I can’t walk or fuck. But this? This is second nature.

Just a little higher.

Right there.

That is just….



Image by Ed Bierman

The Natural Selection of Gordon Dunlop…

The Natural Selection of Gordon Dunlop

Gordon Dunlop put on his gray jumpsuit, grabbed his push broom, and went out onto the zoo grounds to start his day.

As he passed the administrative offices, he heard the corporate liaison, Larry Hawkins, on the phone discussing the zoo’s finances with somebody.

Gordon took great pains to escape the management’s notice. He hurried past Hawkins’ open door with his head down.

Gordon was changing the bag in the trashcans outside the monkey house when he looked up and saw the new baboon, Aja, staring at him.

He pushed the fallen leaves in front of the monkey house into a pile. He looked up and was shocked to see the baboon mimicking his movements.

Huh. Look at that.

The baboon scratched its ass and continued looking out at Gordon. Unblinking.

Now intrigued, Gordon bent down as if to pick something up off the ground. Aja did the same.

Gordon looked around to see if anyone was watching them. No one he could see.

“Hello there, monkey. What do you think you’re doing?”

Aja stared back.

“I’ll teach you some tricks. Just to pass the time.”

So each morning, Gordon showed up a little earlier and went to the monkey house to work with Aja. He showed the baboon how to unfurl and open the large plastic bags for the trashcans. Aja could perfectly spray window cleaner and wipe it up with a paper towel. The baboon was a fantastic student.
Gordon felt there was nothing Aja couldn’t do.

One day, Larry Hawkins called him into his office.

“Gordon, I wanted to speak with you about the baboon.”

Gordon was sweating although it was a cool morning. “Sir?”

“We’ve noticed your- how shall I put it? – interspecies interaction.”
“Oh dear. Have I done anything wrong?”

Hawkins thrust himself forward and said, “Not at all, Gordon. Corporate actually wants you to step up your activities with the baboon. We feel there’s a chance here to reinvigorate the zoo’s commercial viability.”

Corporate, thought Gordon. Now you’ve done it.

But, for the next few months Gordon taught more and more of his job to the baboon, Aja: the monkey emptied trashcans; he swept the parking lot; he even started punching a time clock, just like Gordon.

The accolades this activity brought to the janitor were frightening at first. But as time went on, he became not only comfortable; he positively reveled in his new found status.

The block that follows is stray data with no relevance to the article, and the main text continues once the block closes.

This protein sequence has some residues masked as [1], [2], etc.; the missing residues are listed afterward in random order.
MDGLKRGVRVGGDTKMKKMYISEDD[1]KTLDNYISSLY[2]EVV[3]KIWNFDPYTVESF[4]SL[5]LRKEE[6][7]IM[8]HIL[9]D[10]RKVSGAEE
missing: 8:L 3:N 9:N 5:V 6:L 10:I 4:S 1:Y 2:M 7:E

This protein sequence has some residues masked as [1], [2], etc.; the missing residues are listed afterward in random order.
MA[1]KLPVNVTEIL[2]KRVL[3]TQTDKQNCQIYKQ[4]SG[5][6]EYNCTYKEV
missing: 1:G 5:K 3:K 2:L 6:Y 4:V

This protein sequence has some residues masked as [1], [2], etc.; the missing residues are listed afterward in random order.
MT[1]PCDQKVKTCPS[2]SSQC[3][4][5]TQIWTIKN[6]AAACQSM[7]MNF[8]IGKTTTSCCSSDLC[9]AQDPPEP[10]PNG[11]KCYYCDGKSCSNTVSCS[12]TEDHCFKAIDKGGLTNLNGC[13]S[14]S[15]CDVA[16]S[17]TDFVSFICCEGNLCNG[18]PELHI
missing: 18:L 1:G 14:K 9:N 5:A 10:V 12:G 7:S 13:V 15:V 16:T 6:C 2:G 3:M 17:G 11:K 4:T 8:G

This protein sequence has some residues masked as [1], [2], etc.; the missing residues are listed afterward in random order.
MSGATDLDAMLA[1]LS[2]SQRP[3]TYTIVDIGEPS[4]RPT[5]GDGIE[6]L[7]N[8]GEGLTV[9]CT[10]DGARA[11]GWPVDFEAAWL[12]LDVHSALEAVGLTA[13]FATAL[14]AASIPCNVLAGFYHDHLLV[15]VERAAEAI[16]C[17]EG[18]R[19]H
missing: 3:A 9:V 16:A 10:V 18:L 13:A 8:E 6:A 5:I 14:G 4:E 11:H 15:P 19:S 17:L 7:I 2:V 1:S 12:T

Pictures of Aja and Gordon holding their brooms started showing up on the bulletin board in the employee break room. The local newspaper ran a story on the duo, and thousands came to watch Gordon and his baboon go through their daily motions.

And Gordon was getting raises. Big ones.

One afternoon, Larry Hawkins again called Gordon to his office.

When Gordon entered, Hawkins rose, his hand extended. “Thanks for coming.”

As he approached, Gordon noticed Aja was sitting in the other chair in front of the desk.

Hawkins said, “Gordon, upper management has been ecstatic with the recent income expansion, as you know. You and Aja are a certifiable hit.”

Gordon noticed Aja would not meet his eyes.

“But,” Hawkins continued, “the number-trending indicates this attraction may have maxed out its profit potential. It needs to be re-engineered, so we can leverage what’s working, while re-imagining the matrix and underlying principles.”


Aja was fidgeting in his chair.

“What we’re proposing, on just a trial basis, mind you, is that you and Aja…well, switch roles for a week. Think of it as cross training for maximum intercorporate synergy.”

“You want me to sit in a cage like a monkey?”

“Now, Gordon, don’t react emotionally. I need you to be data-driven here. We just want you to let Aja be the lead on the team, if you will.”

Gordon took a moment to try and fully understand what was being asked of him. “I’ll need to sleep on it.”

“Of course. Aja will bring you to the monkey house.”

Gordon’s eyes widened. “Mr. Hawkins, you’re not suggesting I stay there. Sleep there. With the other baboons.”
“Of course! What better way for you to fully understand the role of your coworkers than to walk a mile in their shoes?”